27 Jan Graphic Liberation at Gillespie Gallery of Art
On view from January 24- March 4th in the Gillespie Gallery of Art is Graphic Liberation.
Graphic Liberation is an exhibition and poster-making workshop which highlights the role of graphic design in international social change movements, including civil and gender rights, labor, AIDS, punk, hip-hop, and other movements.
The exhibition and workshop are organized and developed by Josh MacPhee, internationally renowned designer, design historian, and founder of Justseeds Artists’ Cooperative, Interference Archive, and the journal, Signal. The exhibition originated at Colgate University and will travel to the Cleveland Institute of Art following its run at Mason.
The goal of the exhibition and workshop is to destabilize popular myths in the history of design that valorize individual authorship and novelty at the expense of contributions made by social movements that are grounded in collaboration and collective action.
It counters the dominant narrative by demonstrating how graphic ideas circulate across grassroots movements and evolve through a horizontal network of exchange that often involves copying, iterating, and evolving common symbols and imagery for use in international contexts and struggles.
In addition to featuring hundreds of prints, posters, record album covers, and books, the exhibit space will be outfitted as a print workshop inviting students and the public to participate directly in the design and production of posters and other graphic elements. In designing this exhibit and workshop, MacPhee has created methods for participants to create their own posters and graphic ephemera while engaging with the historical content through a variety of equipment, tools, and supplies including printed panels that are meant to be handled and copied by participants on a risograph machine; and rubber stamps that can be used to reproduce various iconography used throughout activist poster history.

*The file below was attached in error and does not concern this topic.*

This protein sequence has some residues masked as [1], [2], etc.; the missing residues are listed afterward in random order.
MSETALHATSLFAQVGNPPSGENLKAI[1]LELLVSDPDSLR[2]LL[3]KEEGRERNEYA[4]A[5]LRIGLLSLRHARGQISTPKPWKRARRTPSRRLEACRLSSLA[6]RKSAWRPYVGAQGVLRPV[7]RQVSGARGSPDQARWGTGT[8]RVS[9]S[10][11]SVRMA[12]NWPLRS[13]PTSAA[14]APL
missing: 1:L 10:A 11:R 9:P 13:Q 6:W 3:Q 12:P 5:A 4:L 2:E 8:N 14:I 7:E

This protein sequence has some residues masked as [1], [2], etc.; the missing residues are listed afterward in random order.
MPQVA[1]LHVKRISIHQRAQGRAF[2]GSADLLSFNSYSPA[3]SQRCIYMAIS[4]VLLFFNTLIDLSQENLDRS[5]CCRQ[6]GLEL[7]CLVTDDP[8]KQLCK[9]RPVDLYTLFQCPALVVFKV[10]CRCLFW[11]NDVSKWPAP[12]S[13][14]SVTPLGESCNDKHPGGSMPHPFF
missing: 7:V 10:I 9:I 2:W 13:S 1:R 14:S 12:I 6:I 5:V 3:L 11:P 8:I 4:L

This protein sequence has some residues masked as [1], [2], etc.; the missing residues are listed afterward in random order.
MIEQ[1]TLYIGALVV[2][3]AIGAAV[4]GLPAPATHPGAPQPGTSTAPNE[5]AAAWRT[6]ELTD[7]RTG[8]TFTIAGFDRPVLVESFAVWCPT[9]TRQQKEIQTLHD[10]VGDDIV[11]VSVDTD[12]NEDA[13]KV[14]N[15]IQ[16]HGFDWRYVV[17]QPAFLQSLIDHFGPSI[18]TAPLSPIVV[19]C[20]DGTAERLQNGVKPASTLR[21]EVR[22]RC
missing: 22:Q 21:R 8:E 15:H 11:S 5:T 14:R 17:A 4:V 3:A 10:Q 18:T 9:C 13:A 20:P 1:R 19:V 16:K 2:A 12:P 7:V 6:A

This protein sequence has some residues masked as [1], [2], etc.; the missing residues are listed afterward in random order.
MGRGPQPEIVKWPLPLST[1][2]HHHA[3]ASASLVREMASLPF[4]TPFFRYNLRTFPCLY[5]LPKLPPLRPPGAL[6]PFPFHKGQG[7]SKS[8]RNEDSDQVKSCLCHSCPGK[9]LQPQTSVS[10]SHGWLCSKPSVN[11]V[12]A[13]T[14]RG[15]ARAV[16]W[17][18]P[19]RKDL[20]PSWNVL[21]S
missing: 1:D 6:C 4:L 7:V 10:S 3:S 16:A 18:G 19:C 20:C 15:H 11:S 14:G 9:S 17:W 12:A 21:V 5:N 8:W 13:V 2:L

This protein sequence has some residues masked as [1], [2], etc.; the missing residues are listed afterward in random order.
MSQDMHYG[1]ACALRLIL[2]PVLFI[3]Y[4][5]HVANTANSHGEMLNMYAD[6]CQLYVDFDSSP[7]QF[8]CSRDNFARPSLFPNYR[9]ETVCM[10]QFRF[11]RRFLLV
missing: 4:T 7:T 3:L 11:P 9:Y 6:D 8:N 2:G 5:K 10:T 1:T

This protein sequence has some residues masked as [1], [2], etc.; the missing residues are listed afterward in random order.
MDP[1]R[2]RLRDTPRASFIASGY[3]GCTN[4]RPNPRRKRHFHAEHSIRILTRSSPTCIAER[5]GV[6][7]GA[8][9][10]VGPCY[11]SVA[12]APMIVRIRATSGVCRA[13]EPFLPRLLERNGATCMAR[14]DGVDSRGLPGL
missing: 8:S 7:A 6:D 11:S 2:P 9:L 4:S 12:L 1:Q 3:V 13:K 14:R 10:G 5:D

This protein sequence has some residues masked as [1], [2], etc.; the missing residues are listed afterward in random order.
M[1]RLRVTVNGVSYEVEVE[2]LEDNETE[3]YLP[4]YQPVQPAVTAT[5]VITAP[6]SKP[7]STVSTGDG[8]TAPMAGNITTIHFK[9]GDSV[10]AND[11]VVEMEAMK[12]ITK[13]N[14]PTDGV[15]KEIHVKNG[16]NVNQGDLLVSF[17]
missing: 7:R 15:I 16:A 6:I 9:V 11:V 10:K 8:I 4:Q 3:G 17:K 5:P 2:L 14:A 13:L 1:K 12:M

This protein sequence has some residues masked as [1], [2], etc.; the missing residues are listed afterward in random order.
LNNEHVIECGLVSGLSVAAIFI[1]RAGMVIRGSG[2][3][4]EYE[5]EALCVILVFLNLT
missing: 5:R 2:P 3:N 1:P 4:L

The content represented in the Graphic Liberation exhibition is intentionally developed as an anti-racist history of politically-oriented graphic design. The exhibit highlights contributions from a diverse set of communities, identities, and orientations including African American civil rights activists, Cuban revolutionaries, AIDS activists, women’s rights advocates, and South African trade union members among many others. The workshop component of the exhibit is explicitly designed to bring faculty, students, and members of the public into dialogue and action through the production of their own graphics based on the iconography presented in the historical examples. Materials used in the workshop will be augmented by resources and technology provided by the School of Art including Risograph printers on loan from the Printmaking department at SOA.
The nature of the exhibition and workshop includes content and resources that will be of interest to students and faculty across the university community. The exhibition also extends the conversation about graphic art beyond the interests of student artists or designers but also includes territory interesting to historians, policy makers, organizers, and others involved in social or political fields.